The National Review recently published an article by Charles Krauthammer entitled “Obamacare: The Reckoning“. The article digs into three different events that have once again brought Obamacare into the focus of public attention: “Now it’s back, summoned to the national stage by the confluence of three disparate events: the release of new Congressional Budget Office cost estimates, the approach of Supreme Court hearings on the law’s constitutionality, and the issuance of a compulsory contraception mandate.”
First there is the cost issue:
Obamacare was carefully constructed to manipulate the standard ten-year cost projections of the CBO. Because benefits would not fully kick in for four years, President Obama could trumpet ten-year gross costs of less than $1 trillion — $938 billion, to be exact.
But now that the near-costless years 2010 and 2011 have elapsed, the true ten-year price tag comes into focus. From 2013 through 2022, the CBO reports, the costs of Obamacare come to $1.76 trillion — almost twice the phony original number.
It gets worse. Annual gross costs after 2021 are more than a quarter of a trillion dollars every year — until the end of time. That, for a new entitlement in a country already drowning in $16 trillion of debt.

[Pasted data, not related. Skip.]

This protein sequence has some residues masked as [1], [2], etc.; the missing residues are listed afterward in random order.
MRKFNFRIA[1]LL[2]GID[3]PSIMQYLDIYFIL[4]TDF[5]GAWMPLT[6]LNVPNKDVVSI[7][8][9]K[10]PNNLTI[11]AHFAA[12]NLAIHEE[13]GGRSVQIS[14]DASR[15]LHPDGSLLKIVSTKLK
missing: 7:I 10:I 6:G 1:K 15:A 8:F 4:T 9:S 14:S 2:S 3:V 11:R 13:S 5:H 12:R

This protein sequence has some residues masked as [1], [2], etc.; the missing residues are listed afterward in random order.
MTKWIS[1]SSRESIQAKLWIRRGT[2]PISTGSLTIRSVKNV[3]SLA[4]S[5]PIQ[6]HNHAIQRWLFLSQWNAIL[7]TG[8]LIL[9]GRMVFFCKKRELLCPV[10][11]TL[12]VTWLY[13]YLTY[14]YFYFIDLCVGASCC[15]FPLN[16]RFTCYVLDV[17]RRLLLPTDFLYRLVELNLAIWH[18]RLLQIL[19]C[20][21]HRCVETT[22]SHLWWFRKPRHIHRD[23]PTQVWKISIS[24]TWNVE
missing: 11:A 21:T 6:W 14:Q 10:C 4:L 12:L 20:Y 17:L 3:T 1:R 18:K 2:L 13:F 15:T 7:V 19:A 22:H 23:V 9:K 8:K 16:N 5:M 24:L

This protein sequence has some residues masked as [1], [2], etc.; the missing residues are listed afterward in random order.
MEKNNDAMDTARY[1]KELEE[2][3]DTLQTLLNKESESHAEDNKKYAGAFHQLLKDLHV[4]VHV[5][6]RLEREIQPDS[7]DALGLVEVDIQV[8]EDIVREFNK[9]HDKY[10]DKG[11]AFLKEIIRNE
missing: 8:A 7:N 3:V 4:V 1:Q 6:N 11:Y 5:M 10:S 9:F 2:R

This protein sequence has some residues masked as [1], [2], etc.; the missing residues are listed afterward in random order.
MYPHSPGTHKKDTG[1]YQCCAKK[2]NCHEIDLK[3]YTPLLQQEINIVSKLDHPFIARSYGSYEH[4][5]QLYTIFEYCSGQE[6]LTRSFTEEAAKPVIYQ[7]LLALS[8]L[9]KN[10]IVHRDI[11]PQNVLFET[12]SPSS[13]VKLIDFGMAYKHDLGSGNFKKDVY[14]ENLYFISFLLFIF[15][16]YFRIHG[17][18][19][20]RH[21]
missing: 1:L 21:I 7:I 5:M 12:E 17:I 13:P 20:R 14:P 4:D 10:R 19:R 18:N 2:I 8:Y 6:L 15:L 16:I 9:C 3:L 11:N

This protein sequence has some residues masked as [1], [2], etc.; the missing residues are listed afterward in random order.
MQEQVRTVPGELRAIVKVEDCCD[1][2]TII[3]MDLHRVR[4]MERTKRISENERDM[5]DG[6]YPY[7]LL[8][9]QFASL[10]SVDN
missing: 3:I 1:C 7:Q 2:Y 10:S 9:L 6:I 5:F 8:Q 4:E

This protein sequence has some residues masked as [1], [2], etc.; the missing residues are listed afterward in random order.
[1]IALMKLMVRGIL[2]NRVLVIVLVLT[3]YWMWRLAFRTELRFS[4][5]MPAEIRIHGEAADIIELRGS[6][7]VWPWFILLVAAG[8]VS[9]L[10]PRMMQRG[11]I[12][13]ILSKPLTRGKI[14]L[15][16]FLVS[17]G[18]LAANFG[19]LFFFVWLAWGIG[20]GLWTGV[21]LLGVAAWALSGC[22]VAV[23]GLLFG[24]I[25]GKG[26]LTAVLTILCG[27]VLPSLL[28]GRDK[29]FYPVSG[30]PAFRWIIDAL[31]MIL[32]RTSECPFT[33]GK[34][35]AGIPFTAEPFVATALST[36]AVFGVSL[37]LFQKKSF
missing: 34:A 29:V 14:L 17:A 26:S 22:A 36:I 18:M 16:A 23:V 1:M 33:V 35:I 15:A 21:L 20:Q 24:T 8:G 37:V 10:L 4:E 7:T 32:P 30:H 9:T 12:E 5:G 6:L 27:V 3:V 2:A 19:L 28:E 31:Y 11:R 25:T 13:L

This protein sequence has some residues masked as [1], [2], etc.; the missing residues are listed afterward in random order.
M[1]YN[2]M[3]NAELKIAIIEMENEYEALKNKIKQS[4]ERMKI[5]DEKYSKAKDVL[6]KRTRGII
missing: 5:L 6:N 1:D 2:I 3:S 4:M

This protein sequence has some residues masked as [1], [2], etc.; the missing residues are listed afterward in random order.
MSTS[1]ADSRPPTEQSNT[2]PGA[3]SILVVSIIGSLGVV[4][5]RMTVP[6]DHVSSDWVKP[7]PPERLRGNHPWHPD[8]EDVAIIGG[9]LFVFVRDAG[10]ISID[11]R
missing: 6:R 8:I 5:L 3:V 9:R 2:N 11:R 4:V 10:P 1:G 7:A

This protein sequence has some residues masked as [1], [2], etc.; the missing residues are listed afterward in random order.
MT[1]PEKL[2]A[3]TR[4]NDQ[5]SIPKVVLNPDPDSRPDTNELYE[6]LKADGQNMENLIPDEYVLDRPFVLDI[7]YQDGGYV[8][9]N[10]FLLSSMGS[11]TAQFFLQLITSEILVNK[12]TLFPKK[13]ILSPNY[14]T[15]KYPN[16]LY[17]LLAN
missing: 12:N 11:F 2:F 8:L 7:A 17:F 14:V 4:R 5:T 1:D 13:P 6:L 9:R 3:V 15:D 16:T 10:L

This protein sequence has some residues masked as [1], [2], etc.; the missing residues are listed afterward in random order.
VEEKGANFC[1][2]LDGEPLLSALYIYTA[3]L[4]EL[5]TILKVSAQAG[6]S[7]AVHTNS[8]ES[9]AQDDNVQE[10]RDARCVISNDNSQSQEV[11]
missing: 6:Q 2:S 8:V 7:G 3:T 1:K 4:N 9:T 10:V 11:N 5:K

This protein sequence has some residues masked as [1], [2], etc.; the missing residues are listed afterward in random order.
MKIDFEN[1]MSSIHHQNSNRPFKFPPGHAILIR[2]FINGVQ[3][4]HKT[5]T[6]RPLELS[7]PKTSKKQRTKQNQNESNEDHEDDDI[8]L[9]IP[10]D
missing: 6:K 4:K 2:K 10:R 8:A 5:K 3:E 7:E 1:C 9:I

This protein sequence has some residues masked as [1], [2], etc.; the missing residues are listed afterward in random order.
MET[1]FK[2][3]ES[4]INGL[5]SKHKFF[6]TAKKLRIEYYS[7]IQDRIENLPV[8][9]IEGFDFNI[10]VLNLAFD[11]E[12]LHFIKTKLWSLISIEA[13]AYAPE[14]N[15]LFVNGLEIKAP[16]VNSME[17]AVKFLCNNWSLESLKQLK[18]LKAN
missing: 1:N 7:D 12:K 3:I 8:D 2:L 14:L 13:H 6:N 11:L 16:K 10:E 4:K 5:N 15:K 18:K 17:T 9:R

The second matter is whether it is even constitutional. The Supreme Court will start hearing challenges to the law beginning March 26. According to Krauthammer, “The American people, by an astonishing two-thirds majority, want the law and/or the individual mandate tossed out by the Court.” In addition to challenges to the constitutionality of the mandate, there are challenges as to whether the mandate is severable from the law itself. If the court rules that the mandate is unconstitutional, and inseparable from the law itself, the whole thing could get thrown out.
Finally, there is the contraceptive mandate from the Health and Human Service Department. The Obama Administration and much of the left is trying to paint this as a matter of a woman’s right to contraceptives. Numerous religious groups are pointing out that the real issue at stake here is whether the federal government has the right to define what is a religious mission. In this matter, the Catholic Church is joined spectrum of other religious groups. Even non-religious groups are arguing that the mandate represents an unconstitutional overreach into how the private institutions of civil society deal with social service concerns. There is a nationwide series of rallies, called “Stand Up For Religious Freedom”, being held today in 140 locations to protest this overreach on the part of the federal government.